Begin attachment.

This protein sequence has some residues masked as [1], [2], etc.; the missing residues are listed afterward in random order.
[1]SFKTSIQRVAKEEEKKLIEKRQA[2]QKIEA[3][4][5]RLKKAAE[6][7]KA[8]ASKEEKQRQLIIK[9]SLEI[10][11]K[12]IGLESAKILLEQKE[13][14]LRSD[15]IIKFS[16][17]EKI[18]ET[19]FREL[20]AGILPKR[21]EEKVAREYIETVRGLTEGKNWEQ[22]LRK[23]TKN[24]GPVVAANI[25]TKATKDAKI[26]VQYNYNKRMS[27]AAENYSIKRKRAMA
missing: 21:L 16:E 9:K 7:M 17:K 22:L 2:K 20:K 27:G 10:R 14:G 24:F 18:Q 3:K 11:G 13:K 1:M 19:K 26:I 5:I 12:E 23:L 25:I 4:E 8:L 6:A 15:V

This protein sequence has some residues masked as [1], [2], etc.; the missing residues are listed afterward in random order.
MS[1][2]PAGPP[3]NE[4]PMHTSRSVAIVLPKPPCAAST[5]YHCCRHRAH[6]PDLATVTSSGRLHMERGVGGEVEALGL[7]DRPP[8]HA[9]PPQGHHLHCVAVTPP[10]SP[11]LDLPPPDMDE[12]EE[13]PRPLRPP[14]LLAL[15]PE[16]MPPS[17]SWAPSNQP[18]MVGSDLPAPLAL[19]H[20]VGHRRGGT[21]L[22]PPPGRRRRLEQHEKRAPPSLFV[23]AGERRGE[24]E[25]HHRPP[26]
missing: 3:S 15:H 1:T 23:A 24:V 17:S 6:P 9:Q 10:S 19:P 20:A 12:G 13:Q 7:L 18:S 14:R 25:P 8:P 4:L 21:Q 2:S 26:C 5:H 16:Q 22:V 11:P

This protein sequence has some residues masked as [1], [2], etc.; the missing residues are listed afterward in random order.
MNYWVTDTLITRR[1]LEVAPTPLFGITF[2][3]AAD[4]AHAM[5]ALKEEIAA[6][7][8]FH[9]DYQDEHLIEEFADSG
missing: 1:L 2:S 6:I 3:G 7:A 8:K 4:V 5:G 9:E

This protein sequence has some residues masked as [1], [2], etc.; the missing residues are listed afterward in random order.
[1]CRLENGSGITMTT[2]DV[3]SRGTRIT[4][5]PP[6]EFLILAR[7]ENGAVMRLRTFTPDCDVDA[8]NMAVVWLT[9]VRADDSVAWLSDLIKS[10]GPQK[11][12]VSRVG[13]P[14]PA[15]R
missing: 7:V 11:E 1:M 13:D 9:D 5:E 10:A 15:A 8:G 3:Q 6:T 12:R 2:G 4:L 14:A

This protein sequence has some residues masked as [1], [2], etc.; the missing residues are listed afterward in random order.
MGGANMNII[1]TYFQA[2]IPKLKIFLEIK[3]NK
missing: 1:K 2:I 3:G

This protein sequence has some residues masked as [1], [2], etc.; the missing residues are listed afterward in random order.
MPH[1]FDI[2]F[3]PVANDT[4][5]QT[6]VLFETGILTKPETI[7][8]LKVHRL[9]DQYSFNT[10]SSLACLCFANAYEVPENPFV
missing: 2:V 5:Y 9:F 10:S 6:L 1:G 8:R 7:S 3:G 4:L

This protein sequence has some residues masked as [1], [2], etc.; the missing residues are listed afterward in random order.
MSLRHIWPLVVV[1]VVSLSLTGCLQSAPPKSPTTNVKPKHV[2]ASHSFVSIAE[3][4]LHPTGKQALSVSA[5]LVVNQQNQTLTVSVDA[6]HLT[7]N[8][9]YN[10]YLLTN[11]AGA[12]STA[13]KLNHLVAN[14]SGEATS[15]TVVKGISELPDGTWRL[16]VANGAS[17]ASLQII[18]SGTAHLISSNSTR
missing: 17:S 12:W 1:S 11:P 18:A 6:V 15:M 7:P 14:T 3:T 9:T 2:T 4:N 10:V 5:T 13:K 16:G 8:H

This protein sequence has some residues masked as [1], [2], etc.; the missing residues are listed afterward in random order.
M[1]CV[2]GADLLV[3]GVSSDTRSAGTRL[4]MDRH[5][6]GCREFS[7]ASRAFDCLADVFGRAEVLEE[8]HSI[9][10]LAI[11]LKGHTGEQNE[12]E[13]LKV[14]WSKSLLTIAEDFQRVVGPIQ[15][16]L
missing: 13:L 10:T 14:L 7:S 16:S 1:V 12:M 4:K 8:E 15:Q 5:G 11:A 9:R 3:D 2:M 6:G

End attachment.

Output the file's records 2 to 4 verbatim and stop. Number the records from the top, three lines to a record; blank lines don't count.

This protein sequence has some residues masked as [1], [2], etc.; the missing residues are listed afterward in random order.
MS[1][2]PAGPP[3]NE[4]PMHTSRSVAIVLPKPPCAAST[5]YHCCRHRAH[6]PDLATVTSSGRLHMERGVGGEVEALGL[7]DRPP[8]HA[9]PPQGHHLHCVAVTPP[10]SP[11]LDLPPPDMDE[12]EE[13]PRPLRPP[14]LLAL[15]PE[16]MPPS[17]SWAPSNQP[18]MVGSDLPAPLAL[19]H[20]VGHRRGGT[21]L[22]PPPGRRRRLEQHEKRAPPSLFV[23]AGERRGE[24]E[25]HHRPP[26]
missing: 3:S 15:H 1:T 23:A 24:V 17:S 6:P 9:Q 10:S 19:P 20:A 12:G 13:Q 7:L 18:S 14:R 25:P 8:P 4:L 21:Q 2:S 26:C 5:H 16:Q 22:V 11:P

This protein sequence has some residues masked as [1], [2], etc.; the missing residues are listed afterward in random order.
MNYWVTDTLITRR[1]LEVAPTPLFGITF[2][3]AAD[4]AHAM[5]ALKEEIAA[6][7][8]FH[9]DYQDEHLIEEFADSG
missing: 1:L 2:S 6:I 3:G 7:A 8:K 4:V 5:G 9:E

This protein sequence has some residues masked as [1], [2], etc.; the missing residues are listed afterward in random order.
[1]CRLENGSGITMTT[2]DV[3]SRGTRIT[4][5]PP[6]EFLILAR[7]ENGAVMRLRTFTPDCDVDA[8]NMAVVWLT[9]VRADDSVAWLSDLIKS[10]GPQK[11][12]VSRVG[13]P[14]PA[15]R
missing: 7:V 11:E 1:M 13:D 9:D 5:E 10:A 15:A 8:G 3:Q 6:T 12:R 2:G 4:L 14:A